|Publication number||US4366508 A|
|Application number||US 06/128,018|
|Publication date||Dec 28, 1982|
|Filing date||Mar 7, 1980|
|Priority date||Mar 7, 1980|
|Also published as||CA1202130A, CA1202130A1, DE3173169D1, EP0035875A2, EP0035875A3, EP0035875B1, EP0035875B2|
|Publication number||06128018, 128018, US 4366508 A, US 4366508A, US-A-4366508, US4366508 A, US4366508A|
|Inventors||Peter A. Crean, Martin A. Agulnek|
|Original Assignee||Xerox Corporation|
|Export Citation||BiBTeX, EndNote, RefMan|
|Patent Citations (7), Referenced by (39), Classifications (13)|
|External Links: USPTO, USPTO Assignment, Espacenet|
This invention relates to an image magnification/demagnification system, and more particularly to an apparatus and method for producing images of preselected size.
Image reading devices such as raster scanners permit a large variety of so called image processing functions to be accomplished on the image between the time the original image is first scanned and the time the output image or copy is produced. One particularly useful function is continuous minification or reduction and magnification or enlargement of the image. In the copier arts especially, reduction of images is quite useful for document merging, two-up configurations, faster digital rotation, and the like. Magnification is also useful as it permits composition, filling a page with a document, etc.
The invention relates to an apparatus for producing image pixels at a preset clock rate representative of an original image comprising, in combination: movable scanning means for scanning the original image line-by-line; a pixel control gate through which the image pixels are output; clock means for generating control clock pulses, the control clock pulses being output to the control gate; and control means for selectively varying the size of the output image derived from the image pixels including first means for controlling the frequency of the control clock pulses output by the clock means whereby to vary the rate at which image pixels are output by the control gate and therefore, the size of the output image along a first dimension, and second means for controlling the speed of the scanning means whereby to vary the rate at which lines of image pixels are produced and the size of the output image along a second dimension substantially perpendicular to the first dimension.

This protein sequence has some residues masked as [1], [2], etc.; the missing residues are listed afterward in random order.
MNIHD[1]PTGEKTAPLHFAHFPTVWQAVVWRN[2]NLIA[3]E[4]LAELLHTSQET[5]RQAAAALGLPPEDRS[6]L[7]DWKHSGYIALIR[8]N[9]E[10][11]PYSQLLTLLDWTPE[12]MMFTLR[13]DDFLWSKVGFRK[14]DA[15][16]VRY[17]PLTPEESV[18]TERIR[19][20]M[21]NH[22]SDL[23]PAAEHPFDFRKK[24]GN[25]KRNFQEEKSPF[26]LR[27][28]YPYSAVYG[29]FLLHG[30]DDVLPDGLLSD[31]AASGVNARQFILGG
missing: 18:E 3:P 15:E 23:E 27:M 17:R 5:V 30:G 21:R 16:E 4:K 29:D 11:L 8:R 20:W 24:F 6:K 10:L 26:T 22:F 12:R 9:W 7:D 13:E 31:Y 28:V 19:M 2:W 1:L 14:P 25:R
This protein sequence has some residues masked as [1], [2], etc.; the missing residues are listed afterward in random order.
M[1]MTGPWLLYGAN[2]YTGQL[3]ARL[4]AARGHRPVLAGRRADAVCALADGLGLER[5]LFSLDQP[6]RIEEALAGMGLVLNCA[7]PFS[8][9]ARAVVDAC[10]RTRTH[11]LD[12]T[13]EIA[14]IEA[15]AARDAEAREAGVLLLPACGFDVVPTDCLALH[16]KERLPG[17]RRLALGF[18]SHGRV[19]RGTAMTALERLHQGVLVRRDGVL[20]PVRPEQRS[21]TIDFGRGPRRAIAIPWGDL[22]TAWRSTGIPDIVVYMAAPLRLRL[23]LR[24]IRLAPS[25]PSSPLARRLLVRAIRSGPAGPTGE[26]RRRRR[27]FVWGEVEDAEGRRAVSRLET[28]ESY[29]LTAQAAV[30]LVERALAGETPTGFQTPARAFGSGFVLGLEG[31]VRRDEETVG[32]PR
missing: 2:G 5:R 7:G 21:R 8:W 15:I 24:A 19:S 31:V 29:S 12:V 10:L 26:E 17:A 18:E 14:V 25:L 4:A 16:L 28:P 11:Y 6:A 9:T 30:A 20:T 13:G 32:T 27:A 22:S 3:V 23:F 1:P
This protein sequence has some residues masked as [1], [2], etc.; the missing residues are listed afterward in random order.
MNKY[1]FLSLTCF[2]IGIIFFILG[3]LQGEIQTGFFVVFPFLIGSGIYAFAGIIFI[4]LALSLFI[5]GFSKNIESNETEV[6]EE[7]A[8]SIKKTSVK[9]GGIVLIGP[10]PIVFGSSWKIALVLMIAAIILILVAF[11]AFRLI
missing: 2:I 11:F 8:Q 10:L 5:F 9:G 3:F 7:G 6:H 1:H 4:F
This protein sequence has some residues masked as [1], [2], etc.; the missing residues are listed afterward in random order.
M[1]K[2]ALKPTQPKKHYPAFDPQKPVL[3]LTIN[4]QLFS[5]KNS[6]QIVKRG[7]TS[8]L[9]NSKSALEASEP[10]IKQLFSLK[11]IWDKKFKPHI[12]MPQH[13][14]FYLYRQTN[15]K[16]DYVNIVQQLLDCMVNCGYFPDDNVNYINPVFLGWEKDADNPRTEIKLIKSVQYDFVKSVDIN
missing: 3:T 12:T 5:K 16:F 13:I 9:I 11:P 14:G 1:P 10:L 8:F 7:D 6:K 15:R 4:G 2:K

The invention further relates to a method of processing a stream of image pixels to vary the size of the image created by the pixels, the steps consisting of: inputting the stream of image pixels at a preset clock rate; providing a stream of output clock pulses for continuing clocking of at least some of the pixels in the image pixel stream; removing discrete ones of the clock pulses from the stream of output clock pulses in accordance with the image size selected to provide a modified stream of output clock pulses; and outputting discrete ones of the pixels while barring output of other pixels in the image pixel stream in conformance with the modified stream of output clock pulses to provide the selected image size.
In the Drawings:
FIG. 1 is an isometric view of an exemplary raster input scanner of the type usable with the image size control of the present invention;
FIG. 2 is a side view in cross section of the scanner shown in FIG. 1;
FIG. 3 is a schematic view illustrating the image size control system of the present invention;
FIG. 4 is a timing graph of an operating example of the binary rate multiplier used in the present invention; and
FIG. 5 is a block diagram showing the scan carriage speed control for the scanner shown in FIG. 1.